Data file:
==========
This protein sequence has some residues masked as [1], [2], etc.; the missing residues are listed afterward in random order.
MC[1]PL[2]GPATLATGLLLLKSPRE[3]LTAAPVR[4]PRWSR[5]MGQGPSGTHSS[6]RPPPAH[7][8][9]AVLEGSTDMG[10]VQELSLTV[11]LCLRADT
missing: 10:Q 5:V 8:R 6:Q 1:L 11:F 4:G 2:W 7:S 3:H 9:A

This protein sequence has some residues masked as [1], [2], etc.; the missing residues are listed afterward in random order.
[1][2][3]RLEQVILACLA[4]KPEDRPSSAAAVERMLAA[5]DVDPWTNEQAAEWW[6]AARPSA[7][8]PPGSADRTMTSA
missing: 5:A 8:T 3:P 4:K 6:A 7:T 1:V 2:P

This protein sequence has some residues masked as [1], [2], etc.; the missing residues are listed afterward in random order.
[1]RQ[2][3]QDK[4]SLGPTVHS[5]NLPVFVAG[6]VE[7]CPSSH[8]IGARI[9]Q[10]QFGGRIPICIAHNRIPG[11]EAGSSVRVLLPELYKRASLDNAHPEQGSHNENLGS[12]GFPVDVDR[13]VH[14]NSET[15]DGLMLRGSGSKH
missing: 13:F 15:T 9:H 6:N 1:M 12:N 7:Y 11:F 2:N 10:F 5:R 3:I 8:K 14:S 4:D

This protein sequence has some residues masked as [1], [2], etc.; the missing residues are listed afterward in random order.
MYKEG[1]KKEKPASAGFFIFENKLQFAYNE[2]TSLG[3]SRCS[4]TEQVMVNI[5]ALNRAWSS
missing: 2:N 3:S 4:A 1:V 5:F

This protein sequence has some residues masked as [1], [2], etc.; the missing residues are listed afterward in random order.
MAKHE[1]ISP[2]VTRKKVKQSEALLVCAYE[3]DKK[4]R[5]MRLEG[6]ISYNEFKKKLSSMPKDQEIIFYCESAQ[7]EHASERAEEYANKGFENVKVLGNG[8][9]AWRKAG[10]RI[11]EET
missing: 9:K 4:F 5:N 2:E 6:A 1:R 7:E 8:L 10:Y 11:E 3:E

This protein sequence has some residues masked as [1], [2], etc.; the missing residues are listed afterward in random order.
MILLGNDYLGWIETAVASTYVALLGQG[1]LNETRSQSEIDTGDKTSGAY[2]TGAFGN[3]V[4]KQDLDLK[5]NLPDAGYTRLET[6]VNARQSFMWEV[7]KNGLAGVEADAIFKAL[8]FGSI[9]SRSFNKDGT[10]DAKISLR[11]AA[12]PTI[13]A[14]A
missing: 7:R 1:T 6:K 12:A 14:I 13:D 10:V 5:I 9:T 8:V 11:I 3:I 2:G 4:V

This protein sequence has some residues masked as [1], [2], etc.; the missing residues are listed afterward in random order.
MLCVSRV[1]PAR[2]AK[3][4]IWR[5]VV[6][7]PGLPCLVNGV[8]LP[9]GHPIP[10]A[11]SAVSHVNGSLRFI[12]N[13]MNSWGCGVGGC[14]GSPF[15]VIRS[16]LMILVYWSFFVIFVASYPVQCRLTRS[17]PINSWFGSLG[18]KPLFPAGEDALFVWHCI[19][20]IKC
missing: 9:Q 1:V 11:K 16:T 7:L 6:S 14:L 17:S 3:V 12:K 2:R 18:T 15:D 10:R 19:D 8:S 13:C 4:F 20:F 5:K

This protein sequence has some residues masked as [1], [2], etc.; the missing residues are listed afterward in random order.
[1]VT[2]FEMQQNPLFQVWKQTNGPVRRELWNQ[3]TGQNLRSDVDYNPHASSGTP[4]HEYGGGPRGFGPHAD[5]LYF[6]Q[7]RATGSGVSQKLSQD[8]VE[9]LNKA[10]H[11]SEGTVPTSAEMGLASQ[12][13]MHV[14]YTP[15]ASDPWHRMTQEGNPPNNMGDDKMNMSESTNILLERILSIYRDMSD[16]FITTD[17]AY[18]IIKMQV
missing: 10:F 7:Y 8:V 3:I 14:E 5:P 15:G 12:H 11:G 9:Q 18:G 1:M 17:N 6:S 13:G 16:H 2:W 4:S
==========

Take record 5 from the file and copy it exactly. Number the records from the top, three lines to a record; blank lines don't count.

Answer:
This protein sequence has some residues masked as [1], [2], etc.; the missing residues are listed afterward in random order.
MAKHE[1]ISP[2]VTRKKVKQSEALLVCAYE[3]DKK[4]R[5]MRLEG[6]ISYNEFKKKLSSMPKDQEIIFYCESAQ[7]EHASERAEEYANKGFENVKVLGNG[8][9]AWRKAG[10]RI[11]EET
missing: 9:K 4:F 5:N 2:E 6:A 1:R 7:E 8:L 10:Y 11:E 3:E